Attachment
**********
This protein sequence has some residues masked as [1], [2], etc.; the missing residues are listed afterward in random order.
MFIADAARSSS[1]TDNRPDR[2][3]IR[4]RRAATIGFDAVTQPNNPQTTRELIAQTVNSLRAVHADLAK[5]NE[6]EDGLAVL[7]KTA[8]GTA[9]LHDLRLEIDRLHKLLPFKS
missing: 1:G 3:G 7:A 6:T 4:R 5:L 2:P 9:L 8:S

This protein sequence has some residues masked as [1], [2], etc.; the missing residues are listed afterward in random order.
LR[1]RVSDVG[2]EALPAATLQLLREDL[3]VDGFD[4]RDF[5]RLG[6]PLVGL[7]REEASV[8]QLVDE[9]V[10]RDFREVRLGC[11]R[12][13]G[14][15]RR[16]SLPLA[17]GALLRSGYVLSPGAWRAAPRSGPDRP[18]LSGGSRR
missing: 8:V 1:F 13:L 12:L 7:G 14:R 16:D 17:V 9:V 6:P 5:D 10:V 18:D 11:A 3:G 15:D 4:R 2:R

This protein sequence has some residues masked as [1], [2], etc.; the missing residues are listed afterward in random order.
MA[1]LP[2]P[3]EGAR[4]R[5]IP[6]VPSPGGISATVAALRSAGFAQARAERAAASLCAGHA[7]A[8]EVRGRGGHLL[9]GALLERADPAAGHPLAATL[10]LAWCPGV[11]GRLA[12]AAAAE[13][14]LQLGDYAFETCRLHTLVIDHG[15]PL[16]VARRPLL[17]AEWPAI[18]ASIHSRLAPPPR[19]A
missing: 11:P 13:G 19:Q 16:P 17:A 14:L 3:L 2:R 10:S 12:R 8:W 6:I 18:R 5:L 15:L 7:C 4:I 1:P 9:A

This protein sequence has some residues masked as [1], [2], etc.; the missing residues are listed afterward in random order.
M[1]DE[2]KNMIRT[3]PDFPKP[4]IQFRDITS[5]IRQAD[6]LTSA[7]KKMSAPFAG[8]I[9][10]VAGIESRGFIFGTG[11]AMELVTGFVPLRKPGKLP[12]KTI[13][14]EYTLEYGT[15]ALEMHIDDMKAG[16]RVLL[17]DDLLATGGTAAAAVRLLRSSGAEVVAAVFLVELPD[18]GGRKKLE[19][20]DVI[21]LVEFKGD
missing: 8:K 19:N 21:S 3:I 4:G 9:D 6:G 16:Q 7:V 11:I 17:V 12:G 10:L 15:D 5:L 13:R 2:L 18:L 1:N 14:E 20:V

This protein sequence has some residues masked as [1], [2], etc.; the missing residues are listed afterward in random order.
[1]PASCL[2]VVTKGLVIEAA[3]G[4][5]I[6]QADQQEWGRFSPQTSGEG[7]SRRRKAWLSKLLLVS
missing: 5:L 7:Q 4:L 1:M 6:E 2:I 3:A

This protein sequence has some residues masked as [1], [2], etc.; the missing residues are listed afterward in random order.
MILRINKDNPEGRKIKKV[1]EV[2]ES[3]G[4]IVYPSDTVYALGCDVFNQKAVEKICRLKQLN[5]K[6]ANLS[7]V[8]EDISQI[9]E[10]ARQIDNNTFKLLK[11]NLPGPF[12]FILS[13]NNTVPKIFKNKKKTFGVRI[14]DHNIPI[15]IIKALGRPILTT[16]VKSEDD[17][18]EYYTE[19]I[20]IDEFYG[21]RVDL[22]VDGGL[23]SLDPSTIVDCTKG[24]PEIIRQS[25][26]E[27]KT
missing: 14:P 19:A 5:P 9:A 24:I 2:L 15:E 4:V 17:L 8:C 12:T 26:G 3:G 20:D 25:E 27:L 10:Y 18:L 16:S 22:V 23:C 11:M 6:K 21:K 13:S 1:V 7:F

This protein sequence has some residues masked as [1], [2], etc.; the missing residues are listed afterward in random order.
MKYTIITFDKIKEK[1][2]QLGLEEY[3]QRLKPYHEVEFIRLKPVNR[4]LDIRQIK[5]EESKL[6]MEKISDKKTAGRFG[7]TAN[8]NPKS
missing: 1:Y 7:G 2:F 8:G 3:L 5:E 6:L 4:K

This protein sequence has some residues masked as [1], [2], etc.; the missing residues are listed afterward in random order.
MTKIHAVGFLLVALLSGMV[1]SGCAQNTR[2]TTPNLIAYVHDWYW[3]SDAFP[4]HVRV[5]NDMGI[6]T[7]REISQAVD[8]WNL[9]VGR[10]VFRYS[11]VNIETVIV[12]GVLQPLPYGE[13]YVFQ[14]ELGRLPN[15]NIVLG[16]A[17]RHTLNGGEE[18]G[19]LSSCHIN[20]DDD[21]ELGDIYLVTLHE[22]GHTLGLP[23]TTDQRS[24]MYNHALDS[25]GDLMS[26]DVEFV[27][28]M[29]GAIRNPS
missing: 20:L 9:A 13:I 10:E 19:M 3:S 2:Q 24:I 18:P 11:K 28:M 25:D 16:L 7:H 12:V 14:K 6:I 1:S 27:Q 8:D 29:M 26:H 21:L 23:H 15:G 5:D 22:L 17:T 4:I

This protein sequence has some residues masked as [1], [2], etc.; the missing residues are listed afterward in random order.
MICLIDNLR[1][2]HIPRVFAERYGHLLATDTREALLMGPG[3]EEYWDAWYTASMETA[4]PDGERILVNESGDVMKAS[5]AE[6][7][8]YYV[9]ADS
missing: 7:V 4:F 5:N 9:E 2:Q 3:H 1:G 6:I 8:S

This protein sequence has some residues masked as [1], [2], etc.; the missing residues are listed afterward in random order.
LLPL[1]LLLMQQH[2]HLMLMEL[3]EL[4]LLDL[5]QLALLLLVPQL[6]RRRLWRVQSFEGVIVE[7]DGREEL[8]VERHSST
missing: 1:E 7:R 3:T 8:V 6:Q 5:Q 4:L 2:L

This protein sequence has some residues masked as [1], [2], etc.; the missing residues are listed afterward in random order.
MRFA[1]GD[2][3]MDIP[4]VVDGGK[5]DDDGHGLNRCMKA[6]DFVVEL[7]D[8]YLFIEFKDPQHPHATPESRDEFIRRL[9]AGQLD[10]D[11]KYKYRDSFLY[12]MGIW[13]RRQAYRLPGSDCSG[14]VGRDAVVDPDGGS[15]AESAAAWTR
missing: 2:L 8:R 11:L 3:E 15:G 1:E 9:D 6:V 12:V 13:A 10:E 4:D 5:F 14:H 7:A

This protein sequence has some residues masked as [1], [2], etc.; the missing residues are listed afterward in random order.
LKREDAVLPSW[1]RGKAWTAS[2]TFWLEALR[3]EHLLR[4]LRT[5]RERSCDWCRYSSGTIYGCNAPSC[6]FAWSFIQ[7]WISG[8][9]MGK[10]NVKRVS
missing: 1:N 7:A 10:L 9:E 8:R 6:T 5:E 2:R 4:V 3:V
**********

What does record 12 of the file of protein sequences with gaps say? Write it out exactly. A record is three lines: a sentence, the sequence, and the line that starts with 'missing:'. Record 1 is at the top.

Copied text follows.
This protein sequence has some residues masked as [1], [2], etc.; the missing residues are listed afterward in random order.
LKREDAVLPSW[1]RGKAWTAS[2]TFWLEALR[3]EHLLR[4]LRT[5]RERSCDWCRYSSGTIYGCNAPSC[6]FAWSFIQ[7]WISG[8][9]MGK[10]NVKRVS
missing: 1:N 7:A 10:L 9:E 8:R 6:T 5:E 2:R 4:V 3:V